Two major railroad companies have complained about a recent federal order that requires them to disclose information concerning the large amounts of oil transported across the country by tanker car. The rules, which are meant to go into effect today, require railroad companies across the country to notify state officials about the volume, frequency and routes of trains carrying oil.
The emergency order was handed down by U.S. Department of Transportation officials last month and has so far been met with resistance in at least one state. The Washington Emergency Response Commission has revealed that BNSF Railway and Union Pacific Railroad both asked state officials to sign a confidentiality agreement before they would agree to disclose the required information.
State officials say that after the two railroad companies presented the confidentiality agreement they sought out advice on whether signing such an agreement would be legal. The state had already announced plans to post the information online so that the public could be informed about the amount of oil moving throughout the state. State legal experts said that the confidentiality agreements violate the state’s public-records laws, which require the state to release information openly if requested.
According to BNSF and Union Pacific, the information contained in the disclosure is security sensitive and ought to be deemed confidential. Rather than openly alerting the public to information about oil transportation, the railroad companies say that people should only be given access to the information on a “need to know” basis. As far as the railroad companies are concerned, only first responders and emergency planning agencies should be allowed access to the information.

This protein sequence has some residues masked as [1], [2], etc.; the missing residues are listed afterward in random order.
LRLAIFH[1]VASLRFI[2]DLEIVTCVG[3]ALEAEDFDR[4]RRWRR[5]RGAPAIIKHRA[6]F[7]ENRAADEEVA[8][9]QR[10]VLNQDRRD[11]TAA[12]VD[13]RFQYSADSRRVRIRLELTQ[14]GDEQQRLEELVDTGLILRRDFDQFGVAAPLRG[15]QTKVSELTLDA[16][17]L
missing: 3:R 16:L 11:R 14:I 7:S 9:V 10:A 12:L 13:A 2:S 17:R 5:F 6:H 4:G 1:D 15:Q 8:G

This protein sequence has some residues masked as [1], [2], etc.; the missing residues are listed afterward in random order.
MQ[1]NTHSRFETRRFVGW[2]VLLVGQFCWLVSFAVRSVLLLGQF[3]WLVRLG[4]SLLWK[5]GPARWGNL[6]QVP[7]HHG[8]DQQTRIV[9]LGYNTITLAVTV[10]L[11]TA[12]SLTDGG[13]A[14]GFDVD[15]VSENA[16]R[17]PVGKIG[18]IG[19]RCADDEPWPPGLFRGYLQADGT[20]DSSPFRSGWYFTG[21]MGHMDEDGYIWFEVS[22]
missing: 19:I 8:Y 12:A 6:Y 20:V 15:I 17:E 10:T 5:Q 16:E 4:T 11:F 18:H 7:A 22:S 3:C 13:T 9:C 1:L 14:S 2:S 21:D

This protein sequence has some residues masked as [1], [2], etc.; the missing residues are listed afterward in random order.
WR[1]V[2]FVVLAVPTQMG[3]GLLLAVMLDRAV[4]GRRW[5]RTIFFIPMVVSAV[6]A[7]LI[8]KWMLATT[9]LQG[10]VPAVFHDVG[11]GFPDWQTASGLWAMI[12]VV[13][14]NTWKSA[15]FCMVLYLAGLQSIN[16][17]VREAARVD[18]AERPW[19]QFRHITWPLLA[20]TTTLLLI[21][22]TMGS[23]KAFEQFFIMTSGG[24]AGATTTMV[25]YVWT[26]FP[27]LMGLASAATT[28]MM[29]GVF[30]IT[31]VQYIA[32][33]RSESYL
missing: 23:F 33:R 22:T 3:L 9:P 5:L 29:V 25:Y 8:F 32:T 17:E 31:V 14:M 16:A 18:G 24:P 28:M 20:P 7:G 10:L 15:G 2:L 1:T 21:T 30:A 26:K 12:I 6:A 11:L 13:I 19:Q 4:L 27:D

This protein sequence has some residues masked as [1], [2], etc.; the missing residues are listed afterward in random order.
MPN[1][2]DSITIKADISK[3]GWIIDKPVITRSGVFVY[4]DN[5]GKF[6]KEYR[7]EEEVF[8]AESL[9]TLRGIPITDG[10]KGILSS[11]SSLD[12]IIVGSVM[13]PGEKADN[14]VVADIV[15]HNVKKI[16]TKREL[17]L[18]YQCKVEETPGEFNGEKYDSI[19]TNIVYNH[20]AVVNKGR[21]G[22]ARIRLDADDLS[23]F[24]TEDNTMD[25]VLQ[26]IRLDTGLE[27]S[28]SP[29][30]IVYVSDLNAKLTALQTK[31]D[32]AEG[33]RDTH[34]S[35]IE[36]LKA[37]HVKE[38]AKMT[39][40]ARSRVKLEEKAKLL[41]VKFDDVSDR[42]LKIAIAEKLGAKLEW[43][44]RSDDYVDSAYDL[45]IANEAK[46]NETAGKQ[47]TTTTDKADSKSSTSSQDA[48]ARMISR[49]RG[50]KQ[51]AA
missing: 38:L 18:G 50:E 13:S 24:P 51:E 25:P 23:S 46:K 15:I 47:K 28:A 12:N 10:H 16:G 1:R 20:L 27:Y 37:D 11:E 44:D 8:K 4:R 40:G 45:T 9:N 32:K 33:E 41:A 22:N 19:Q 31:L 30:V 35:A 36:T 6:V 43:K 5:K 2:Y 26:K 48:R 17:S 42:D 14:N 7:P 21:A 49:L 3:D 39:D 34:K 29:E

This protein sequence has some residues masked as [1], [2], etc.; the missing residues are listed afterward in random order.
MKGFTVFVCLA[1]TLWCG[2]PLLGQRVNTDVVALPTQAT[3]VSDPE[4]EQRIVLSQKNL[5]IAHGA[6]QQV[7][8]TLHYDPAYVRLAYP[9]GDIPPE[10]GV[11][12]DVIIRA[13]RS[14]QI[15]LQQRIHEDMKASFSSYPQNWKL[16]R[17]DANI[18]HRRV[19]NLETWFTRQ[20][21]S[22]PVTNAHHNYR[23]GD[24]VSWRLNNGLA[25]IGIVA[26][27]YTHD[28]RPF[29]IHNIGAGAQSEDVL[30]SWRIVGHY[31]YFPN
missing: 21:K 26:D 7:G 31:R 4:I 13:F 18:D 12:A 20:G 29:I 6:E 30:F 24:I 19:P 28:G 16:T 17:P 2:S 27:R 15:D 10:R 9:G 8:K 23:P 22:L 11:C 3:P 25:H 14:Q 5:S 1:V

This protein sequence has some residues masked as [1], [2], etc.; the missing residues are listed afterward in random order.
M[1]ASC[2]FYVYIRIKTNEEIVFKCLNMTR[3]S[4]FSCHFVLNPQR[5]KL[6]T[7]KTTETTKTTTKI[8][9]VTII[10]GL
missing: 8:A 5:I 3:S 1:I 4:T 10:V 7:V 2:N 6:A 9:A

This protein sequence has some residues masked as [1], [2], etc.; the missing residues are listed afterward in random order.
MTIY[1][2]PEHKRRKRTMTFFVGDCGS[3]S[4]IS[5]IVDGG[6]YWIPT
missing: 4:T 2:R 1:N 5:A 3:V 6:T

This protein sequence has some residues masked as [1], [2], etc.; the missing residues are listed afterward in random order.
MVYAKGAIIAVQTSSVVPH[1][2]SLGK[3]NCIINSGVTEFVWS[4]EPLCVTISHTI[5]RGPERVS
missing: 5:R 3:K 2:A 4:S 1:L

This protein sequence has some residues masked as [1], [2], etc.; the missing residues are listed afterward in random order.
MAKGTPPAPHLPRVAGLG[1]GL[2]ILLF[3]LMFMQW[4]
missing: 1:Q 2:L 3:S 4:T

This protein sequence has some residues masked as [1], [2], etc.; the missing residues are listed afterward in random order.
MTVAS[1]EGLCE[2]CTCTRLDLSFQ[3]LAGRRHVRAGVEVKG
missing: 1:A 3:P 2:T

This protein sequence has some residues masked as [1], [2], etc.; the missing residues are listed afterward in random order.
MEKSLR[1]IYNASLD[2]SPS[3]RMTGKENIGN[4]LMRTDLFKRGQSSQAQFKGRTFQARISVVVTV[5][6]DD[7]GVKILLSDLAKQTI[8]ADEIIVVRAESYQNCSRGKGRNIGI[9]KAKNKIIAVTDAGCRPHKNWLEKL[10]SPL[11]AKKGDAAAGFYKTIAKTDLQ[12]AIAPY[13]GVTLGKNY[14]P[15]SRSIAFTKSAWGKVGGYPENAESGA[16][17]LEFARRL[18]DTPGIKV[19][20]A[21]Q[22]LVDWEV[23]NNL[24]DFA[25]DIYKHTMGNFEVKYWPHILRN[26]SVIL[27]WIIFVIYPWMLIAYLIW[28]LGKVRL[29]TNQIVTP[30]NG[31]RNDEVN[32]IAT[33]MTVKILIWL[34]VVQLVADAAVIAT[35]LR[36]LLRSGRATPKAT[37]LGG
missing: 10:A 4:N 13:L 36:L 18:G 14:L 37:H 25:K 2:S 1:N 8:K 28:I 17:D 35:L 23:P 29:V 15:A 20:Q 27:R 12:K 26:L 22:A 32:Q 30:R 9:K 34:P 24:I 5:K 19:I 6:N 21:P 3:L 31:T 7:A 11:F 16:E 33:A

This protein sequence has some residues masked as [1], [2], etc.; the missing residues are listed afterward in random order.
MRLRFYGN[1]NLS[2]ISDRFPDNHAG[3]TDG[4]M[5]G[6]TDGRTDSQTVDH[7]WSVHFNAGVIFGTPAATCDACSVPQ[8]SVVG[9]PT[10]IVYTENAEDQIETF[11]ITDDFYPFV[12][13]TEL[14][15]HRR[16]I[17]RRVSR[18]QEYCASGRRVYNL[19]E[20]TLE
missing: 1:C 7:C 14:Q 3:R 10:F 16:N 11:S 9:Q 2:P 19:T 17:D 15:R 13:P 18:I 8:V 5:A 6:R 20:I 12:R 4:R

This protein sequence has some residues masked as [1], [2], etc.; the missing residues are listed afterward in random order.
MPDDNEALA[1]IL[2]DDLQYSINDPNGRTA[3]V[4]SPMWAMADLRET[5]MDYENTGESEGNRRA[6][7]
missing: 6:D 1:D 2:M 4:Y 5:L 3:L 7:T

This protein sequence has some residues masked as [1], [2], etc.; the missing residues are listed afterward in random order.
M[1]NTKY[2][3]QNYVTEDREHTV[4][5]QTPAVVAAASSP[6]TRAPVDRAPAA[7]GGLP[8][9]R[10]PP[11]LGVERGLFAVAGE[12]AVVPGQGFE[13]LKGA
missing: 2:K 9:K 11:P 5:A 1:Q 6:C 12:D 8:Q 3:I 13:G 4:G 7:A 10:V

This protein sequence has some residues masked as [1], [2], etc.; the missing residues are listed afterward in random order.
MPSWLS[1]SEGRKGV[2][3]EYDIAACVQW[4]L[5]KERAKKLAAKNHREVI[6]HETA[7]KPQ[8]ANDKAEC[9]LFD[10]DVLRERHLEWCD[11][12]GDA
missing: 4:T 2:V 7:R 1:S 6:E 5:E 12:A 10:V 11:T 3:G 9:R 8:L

Critics have come out and complained about the attempt to shield the information from public view. In Washington, oil shipments have ballooned in recent years, a trend experienced in many other parts of the country. Data shows that the amount of crude oil shipments in Washington State jumped from zero in 2011 to more than 17 million barrels by 2013, an astonishing rise that presents serious logistical and safety concerns.
Given the increase in deadly or dangerous derailments of oil-carrying trains, it’s no wonder that state officials and members of the public would want to know what’s going on in their backyards. Incidents like the one in Canada that killed 47 innocent people and several other explosive derailments in the United States have many people on edge regarding the impact that the boom in oil transportation by rail has had on the country. Rather than try and hide information from concerned citizens, railroad companies should be freely disclosing something that impacts us all. The hope is that officials across the country similarly reject such confidentiality agreements when the public has a right to know.
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